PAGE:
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Monsanto, the world’s biggest seed supplier, said on Tuesday that fiscal second quarter earnings topped analyst estimates and said its results were boosted in part by strong profit growth from its corn and soyabean business and the sale of its seed treating business.
The St Louis-based company which is in the process of being acquired by German chemical conglomerate Bayer, said profits rose to $1.4bn or $3.09 a share, compared with $1.1bn or $2.41 a share in the year ago period. Ongoing earnings per share of $3.19 topped analyst estimates of $2.79.
The company also said sales jumped nearly 12 per cent to $5.1bn, topping Wall Street expectations of $4.7bn.
Results were lifted by profit growth from its corn and soyabean businesses — its two largest divisions — the absence of impact from the Argentine peso devaluation and from the sale of its Latitude wheat fungicide business to Japanese trader Mitsui for $140m, with an expected Ebit benefit of about $85m.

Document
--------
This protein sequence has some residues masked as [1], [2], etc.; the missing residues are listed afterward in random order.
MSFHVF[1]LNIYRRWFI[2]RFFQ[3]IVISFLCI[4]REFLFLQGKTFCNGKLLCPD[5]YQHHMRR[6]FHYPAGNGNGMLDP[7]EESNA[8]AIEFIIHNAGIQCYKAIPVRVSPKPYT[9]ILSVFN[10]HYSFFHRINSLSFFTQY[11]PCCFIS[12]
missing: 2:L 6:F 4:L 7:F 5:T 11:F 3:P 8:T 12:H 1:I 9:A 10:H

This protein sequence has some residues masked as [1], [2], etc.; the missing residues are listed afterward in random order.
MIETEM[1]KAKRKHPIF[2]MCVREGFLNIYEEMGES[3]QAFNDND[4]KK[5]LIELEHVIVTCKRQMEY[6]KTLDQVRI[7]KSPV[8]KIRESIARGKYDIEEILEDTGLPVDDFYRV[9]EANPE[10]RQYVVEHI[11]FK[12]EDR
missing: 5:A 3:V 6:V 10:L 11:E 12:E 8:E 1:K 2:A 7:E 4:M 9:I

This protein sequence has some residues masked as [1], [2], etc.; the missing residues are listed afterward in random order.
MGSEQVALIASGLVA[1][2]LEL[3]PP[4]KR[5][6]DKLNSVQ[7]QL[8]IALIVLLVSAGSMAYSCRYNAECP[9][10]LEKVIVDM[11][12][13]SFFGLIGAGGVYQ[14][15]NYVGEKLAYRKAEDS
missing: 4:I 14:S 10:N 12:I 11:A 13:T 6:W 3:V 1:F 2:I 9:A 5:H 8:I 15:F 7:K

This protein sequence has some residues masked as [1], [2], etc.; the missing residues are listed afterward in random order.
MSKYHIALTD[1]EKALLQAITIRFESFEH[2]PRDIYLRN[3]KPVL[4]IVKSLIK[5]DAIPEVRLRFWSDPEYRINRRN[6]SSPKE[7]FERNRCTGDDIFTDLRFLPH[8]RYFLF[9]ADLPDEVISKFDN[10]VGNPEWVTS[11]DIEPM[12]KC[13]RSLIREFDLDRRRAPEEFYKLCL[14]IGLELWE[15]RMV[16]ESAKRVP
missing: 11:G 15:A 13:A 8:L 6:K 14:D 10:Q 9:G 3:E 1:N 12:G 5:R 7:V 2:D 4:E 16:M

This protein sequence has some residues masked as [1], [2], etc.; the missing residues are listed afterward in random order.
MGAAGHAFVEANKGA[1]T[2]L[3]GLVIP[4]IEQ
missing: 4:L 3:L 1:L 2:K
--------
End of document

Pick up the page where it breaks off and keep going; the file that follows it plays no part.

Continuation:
“We are delighted to have delivered such an excellent first half and strong second quarter, in the face of what is still a tough macro economy for agriculture,” said Hugh Grant, Monsanto chairman and chief executive.
He added: “Our proven innovation and unique platform advantages position us well to meet the challenges ahead, as well as make us an attractive, complementary partner for Bayer.”
In an effort to bolster its chances of combining with Monsanto to create the world’s largest supplier of seeds and crop sprays to farmers, Bayer pledged to invest $8bn in research and development in the US over the next six years.
Monsanto also said it expects earnings in the current fiscal year to be at the high end of the range of $4.50 to $4.90 a share, compared with analysts estimates of $4.75. Sales compared with analyst estimates of $4.7bn.
Monsanto shares are up more than 9 per cent so far this year and were up 1.7 per cent in pre-market trading.